“Literary history must be won back. Culture as a priority for the people must be won back. People today have forgotten the literature of Kartini1, also Pramoedya2, who was crucial in unearthing the foundations of [Indonesia] as a nation”, said Max Lane in book dissertation of his latest work An unfinished nation: Indonesia, before and after Suharto, which was held at the Book Discount Festival in the Auditorium Building A at the National Education Department in South Jakarta on Sunday July 1.
The event, which was attended by around 120 people, was organised by the activist talking mailing list (firstname.lastname@example.org) in cooperation with the Discount Book Festival committee. The activist talking mailing list has organised a number of recent discussions on the theme of political leadership.
Aside from Lane who appeared as a panel speaker, also present was Daniel Dhakidae (Kompas Daily research director), Dita Indah Sari (general chairperson of the People’s Democratic Party, PRD) and Yosef Adi Prasetyo who goes by the nickname Stanley (a former 1980s student activist and member of the National Human Rights Commission). Former PRD political prisoner Wilson moderated the discussion. Hariman Siregar (a 1974 activist) and Rama Pratama (a 1998 student activist) who were to present a criticism of the book was unable to attend.
Appearing as the first panel speaker, Dhakidae said that in his book Lane is consistent in his conclusion that the political reforms that took place in Indonesia were because of mass action. He focused on the student movement in the 1965 period which according to Dhakidae were political in character, and post 1966 the actions that took place were in fact anti-political. This period also saw the strengthening of the role of military as an institution. During the period that followed, in the 1970s the issue of corruption emerged as a moral movement behind figures such as Arief Budiman, which in the end broadened, turning into actions against Japanese capital and militarism.
“Max Lane’s book becomes crucial because it records the development of the ‘nation’ including the process of its destruction. Aside from noting that mass actions are an effective weapon and method, the book also shows us about the revolutionary concepts of the past. This book could become a reference for young people. What is important now is how the people can exert political pressure”, said Dita Sari who arrived late because she had to pay her condolences to Julius Usman (a 1970s activist). Dita also emphasised the need to defend Indonesia’s values and dignity as a nation, which is related to the strength of the globalisation movement.
One of the members of the audience, Roy, commented that Lane’s book could be seen as containing perspectives for the future, both in terms of culture, ideology and populism. If these aspects can be deepened, it could become a basis for the growth of the movements in Indonesia.
Responding to a person who asked about how to overcome the various problems that Indonesia is facing such as poverty, Lane explained that in order to overcome poverty it is not enough just to nationalise the mining and oil and gas industries. That’s not enough, “The people must be able to organise themselves. Literature and history must be studied seriously at school, so that the people know the history of their own nation”, he added. Lane closed by saying that to this day, the various tactics needed to move towards the liberation of the people, that is the instruments that support the movements, a newspaper, vergadering (mass rallies) and an organised resistance that is led nationally, have unfortunately, not been maximised.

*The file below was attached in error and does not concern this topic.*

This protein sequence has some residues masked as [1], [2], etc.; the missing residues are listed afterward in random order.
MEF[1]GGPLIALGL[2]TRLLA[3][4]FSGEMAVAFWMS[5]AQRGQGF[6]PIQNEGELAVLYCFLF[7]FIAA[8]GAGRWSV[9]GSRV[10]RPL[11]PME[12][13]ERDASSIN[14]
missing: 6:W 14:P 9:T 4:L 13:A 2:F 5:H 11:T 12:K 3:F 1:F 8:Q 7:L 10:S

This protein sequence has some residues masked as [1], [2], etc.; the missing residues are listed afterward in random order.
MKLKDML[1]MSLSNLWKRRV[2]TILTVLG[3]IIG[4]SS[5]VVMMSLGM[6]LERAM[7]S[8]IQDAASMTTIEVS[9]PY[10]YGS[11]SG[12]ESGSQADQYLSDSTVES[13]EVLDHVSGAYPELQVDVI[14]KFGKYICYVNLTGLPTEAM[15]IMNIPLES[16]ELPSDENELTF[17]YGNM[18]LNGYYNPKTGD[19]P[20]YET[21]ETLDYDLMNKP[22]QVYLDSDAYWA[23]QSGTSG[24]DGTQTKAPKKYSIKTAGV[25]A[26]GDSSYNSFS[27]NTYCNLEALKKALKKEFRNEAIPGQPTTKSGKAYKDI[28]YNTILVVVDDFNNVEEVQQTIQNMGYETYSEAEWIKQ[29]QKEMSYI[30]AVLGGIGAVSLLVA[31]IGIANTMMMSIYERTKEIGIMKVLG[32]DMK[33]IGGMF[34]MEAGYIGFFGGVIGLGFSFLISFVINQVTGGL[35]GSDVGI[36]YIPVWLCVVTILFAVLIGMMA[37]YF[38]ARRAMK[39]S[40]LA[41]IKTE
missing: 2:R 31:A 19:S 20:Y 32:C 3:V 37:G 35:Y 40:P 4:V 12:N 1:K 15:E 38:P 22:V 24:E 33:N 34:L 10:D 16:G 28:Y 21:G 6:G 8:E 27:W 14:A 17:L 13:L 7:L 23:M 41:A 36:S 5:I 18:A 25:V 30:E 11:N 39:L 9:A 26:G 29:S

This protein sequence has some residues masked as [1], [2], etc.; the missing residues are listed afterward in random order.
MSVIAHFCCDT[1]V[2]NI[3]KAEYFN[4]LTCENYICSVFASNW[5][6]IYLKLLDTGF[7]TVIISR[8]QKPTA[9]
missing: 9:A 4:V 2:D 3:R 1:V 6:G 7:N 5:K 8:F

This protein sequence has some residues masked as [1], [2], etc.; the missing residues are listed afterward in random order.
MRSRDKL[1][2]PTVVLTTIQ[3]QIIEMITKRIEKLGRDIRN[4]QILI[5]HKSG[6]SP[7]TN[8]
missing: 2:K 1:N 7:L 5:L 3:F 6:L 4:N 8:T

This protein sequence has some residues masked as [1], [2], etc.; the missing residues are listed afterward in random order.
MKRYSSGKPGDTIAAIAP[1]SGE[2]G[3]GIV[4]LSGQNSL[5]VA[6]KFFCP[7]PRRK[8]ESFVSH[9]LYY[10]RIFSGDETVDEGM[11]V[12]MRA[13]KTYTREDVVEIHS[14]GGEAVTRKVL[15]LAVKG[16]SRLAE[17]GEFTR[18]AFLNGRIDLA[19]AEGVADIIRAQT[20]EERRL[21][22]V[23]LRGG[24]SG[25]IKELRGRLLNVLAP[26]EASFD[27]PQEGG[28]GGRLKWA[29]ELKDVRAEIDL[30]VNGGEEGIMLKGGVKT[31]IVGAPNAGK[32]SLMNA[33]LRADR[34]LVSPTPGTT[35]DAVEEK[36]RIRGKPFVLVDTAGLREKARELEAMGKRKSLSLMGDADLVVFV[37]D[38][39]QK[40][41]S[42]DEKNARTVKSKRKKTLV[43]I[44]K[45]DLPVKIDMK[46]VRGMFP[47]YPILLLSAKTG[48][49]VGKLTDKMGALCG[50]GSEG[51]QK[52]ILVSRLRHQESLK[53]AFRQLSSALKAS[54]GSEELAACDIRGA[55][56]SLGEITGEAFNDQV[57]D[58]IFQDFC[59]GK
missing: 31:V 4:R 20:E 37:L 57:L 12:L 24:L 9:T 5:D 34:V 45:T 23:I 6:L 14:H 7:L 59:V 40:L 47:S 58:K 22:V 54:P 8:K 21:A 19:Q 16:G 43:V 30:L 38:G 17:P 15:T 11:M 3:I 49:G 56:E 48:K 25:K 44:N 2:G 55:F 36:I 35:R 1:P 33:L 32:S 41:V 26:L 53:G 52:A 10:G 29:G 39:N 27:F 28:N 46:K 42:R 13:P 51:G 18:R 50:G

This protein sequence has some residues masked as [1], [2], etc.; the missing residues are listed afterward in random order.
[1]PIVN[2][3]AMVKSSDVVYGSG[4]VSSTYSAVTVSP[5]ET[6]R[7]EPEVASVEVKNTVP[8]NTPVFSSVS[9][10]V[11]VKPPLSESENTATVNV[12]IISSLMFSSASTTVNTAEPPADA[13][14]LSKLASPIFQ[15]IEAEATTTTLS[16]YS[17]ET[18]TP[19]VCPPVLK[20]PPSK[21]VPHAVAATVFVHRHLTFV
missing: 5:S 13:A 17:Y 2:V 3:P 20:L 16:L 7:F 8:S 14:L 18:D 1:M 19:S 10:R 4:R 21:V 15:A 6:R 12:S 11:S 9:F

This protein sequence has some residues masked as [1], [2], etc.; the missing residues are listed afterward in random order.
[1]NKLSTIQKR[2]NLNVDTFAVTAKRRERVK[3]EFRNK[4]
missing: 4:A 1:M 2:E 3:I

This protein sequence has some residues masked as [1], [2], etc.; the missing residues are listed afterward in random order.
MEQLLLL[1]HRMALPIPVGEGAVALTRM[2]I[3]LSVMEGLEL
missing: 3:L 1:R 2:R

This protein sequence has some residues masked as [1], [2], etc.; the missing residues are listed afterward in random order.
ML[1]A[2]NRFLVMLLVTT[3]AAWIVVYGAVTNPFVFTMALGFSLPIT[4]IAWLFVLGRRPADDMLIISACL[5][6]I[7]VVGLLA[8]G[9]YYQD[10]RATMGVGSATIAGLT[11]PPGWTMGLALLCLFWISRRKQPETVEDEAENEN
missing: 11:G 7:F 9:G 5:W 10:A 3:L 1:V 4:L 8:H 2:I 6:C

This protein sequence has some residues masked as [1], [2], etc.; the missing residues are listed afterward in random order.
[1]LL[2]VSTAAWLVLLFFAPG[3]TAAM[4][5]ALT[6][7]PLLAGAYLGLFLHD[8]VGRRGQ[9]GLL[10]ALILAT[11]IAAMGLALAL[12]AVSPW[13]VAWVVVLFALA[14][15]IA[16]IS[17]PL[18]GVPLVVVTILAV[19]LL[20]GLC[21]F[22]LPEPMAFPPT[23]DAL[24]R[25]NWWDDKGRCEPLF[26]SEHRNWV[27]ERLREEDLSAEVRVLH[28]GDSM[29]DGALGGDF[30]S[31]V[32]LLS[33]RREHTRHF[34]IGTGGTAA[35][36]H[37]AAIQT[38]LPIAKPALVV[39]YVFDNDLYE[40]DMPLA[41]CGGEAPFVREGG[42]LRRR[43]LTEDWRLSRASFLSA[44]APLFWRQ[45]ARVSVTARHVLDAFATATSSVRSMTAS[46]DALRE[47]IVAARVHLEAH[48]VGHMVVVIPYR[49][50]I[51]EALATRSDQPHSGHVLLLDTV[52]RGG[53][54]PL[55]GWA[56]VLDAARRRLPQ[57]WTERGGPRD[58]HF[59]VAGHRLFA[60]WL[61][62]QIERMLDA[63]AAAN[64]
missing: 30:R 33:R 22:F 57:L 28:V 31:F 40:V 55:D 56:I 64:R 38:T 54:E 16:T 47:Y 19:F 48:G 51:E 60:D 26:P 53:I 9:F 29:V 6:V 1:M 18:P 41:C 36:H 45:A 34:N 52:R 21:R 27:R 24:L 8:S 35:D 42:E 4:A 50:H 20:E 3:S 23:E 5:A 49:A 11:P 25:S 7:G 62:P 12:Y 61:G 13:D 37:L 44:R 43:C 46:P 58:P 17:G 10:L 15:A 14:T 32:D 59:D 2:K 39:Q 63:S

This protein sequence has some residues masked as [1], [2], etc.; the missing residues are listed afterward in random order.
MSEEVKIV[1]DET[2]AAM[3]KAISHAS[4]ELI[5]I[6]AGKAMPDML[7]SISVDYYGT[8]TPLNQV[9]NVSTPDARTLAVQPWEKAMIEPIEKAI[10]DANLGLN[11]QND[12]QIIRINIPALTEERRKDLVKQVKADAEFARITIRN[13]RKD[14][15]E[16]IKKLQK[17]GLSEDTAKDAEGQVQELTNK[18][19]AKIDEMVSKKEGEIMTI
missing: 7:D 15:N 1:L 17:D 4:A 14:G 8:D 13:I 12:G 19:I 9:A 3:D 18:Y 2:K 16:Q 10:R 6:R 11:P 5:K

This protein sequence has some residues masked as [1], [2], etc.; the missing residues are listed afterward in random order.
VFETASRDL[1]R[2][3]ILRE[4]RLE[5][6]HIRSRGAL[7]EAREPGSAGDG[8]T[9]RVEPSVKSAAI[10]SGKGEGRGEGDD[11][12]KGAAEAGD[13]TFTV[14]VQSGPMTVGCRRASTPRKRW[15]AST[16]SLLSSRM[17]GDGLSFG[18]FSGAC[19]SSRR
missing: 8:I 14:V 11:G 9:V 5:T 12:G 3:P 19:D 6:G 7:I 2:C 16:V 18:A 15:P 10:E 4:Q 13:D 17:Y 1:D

Bejo Untung, an activist from the Institute for the Study of the 1965-1966 Massacres (YPKP), an organisation that carries out advocacy for the victims of the 1965 humanitarian tragedy, asked about the problems in resolving the issue of 1965 itself. For years and years various endeavors have been carried out, ranging from lobbying to political actions, but to this day the issue has yet to be clarified. Untung also took the opportunity to seek a commitment from Stanley, who by coincidence has recently been announced as a new member of the National Human Rights Commission, to demonstrate his political commitment over the 1965 humanitarian tragedy. Max again explained that the 1965 issue, that is now decades old, will only be resolved through strength of the masses.
In the final discussion, the moderator did not attempt to draw any conclusions but underlined that Lane’s book is important for us all. The book contains an abundance of material from an author who has been able to record every stage in the resistance against the New Order since it was first established. Petrus H Hariyanto representing the activist talking mailing list closed the event by awarding of a charter to the speakers and moderator.
1. Kartini was an Indonesian regent’s daughter during the Dutch colonial period who, through her letters home, outlined her dreams of a better life for women. She died aged 25 a few days after giving birth to her first child. A variety of myths have made the original Kartini a nationalist hero and feminist symbol.
2. The late Pramoedya Ananta Toer is widely regard as Indonesia’s greatest novelist and author of several works of revolutionary historical literature. In 1965 he was arrested during Suharto’s purges and massacres of the Indonesian left and interned without trial until 1979. He died on April 30, 2006.
[Translated by James Balowski.]